The Common Admission Test (CAT) is taken by test takers to pursue an MBA within India. Most of the top B-schools in India, which include the Indian Institutes of Management (IIMs), accept the CAT as part of the admission criteria.
On the other hand, the GMAT is the most widely accepted exam for MBA admissions in the world. In practice for over 6 decades, the GMAT is accepted by over 2,300 schools across the world.
The major difference between these two exams is that the GMAT, unlike CAT, has a defined syllabus. Mba.com - the official site of the GMAT - clearly states the question types that appear on the GMAT and the skills that they test you on. However, the official website CAT explicitly states that there is no “defined syllabus for CAT preparation.”
While the testing sections and parameters on both exams are distinct, there are also a few overlapping areas. For instance, the Quantitative Reasoning sections in both exams are pretty similar, with questions appearing from topics such as algebra, probability, permutations, number systems, and geometry, among others.
The Verbal Section of the two exams, however, has some significant differences. Broadly, the Verbal Reasoning section of the GMAT consists of three sub-sections: Sentence Correction, Critical Reasoning, and Reading Comprehension. In contrast, the Verbal Reasoning section of the CAT is not very well-defined in terms of its syllabus.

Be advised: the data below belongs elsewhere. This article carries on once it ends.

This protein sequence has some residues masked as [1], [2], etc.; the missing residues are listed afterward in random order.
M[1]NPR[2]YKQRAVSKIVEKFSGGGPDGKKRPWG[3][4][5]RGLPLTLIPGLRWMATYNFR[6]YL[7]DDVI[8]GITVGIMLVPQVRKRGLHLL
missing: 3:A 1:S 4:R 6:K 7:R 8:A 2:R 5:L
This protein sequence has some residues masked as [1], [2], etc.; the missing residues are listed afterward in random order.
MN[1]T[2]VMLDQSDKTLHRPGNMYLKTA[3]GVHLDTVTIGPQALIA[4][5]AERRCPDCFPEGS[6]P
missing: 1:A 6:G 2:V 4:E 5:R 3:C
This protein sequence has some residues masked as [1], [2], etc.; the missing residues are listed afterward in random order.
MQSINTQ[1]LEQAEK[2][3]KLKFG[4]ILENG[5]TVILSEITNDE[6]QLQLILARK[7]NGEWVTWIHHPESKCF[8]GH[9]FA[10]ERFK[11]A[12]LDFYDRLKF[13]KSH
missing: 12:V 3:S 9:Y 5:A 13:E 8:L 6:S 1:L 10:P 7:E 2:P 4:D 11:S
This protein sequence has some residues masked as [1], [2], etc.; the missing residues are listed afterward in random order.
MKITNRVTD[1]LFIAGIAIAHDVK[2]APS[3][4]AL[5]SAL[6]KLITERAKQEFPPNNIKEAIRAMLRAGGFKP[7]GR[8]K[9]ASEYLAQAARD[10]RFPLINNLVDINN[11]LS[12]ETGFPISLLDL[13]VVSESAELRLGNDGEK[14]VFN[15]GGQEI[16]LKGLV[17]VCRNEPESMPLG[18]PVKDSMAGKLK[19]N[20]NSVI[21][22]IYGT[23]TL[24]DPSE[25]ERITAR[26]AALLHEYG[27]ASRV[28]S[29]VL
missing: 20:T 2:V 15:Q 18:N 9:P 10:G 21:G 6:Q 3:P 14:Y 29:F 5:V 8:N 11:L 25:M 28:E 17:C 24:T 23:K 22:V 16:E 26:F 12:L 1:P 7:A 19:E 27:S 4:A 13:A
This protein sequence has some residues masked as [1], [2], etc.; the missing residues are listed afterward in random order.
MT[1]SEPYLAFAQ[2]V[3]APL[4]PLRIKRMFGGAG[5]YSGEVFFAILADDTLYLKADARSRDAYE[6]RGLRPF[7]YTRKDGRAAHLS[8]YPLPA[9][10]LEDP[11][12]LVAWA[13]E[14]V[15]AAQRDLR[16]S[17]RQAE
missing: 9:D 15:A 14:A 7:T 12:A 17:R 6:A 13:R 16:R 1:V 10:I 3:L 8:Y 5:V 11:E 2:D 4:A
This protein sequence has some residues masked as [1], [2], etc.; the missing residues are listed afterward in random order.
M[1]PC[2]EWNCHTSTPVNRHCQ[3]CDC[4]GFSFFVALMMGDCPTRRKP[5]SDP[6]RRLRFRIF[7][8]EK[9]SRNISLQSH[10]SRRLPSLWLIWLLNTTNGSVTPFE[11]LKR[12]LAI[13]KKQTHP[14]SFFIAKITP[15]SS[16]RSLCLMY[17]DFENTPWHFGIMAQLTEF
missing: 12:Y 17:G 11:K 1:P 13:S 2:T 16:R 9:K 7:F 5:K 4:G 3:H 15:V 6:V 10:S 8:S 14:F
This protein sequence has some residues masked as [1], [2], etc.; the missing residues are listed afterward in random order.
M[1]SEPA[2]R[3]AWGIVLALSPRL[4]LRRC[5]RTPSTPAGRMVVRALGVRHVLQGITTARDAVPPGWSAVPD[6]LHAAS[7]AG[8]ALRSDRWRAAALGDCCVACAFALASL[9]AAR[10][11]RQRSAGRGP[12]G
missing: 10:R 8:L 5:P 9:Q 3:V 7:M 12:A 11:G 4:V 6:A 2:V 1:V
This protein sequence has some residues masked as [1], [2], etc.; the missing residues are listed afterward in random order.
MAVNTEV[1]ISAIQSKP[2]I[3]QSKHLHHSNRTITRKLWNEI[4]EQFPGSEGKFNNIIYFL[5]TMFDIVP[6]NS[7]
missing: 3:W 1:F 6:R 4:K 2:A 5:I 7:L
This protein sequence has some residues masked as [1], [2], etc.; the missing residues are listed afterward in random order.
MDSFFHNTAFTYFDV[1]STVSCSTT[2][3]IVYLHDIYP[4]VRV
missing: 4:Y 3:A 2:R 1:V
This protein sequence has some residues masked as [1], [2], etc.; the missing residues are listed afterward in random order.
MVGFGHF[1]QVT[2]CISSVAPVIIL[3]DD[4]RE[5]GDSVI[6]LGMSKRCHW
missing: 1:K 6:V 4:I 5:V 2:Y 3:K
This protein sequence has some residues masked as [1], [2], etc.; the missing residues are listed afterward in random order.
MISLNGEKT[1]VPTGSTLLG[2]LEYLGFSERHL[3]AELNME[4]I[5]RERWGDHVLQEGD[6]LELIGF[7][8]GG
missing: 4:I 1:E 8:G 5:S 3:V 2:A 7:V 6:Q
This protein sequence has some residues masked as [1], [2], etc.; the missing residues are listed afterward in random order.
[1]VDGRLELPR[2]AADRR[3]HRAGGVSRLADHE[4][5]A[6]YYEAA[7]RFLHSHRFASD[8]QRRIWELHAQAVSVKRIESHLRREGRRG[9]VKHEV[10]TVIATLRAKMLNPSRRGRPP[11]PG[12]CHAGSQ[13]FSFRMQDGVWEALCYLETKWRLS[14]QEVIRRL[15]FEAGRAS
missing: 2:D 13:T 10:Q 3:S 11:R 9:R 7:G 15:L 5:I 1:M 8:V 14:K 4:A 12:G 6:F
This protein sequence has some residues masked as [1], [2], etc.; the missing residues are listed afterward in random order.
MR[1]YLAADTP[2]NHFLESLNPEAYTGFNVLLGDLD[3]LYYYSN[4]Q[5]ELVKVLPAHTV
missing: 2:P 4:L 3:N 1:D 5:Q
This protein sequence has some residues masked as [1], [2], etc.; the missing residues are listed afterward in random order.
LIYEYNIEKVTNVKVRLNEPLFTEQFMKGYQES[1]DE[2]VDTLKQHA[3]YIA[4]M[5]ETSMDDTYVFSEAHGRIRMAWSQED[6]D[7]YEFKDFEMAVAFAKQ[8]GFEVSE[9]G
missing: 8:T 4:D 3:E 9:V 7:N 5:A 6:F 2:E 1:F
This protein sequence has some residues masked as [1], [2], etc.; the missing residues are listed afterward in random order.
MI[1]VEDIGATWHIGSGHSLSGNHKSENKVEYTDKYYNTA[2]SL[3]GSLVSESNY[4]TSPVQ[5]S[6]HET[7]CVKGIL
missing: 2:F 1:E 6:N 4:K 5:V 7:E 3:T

Now, before we move to the commonalities in the Verbal Reasoning section of the two exams, let’s understand the differences. Firstly, the GMAT, unlike CAT, tests you extensively on your grammar skills. Sentence correction, which is an integral part of GMAT, is not frequently tested on CAT (It has not been tested on CAT since 2017!). On the other hand, CAT tests you on paragraph structures - parajumbles, para completion, and para formation are core components of the exam. Similarly, Critical Reasoning, which is an indispensable part of the GMAT, is not often tested on CAT.
However, the Reading Comprehension questions of both the GMAT and CAT are similar to a great extent. And so, if you are preparing for the Common Admission Test (CAT), it can go a long way in helping you improve your GMAT scores.
In this blog, we throw light on some questions that are common to the verbal sections of both, CAT and GMAT.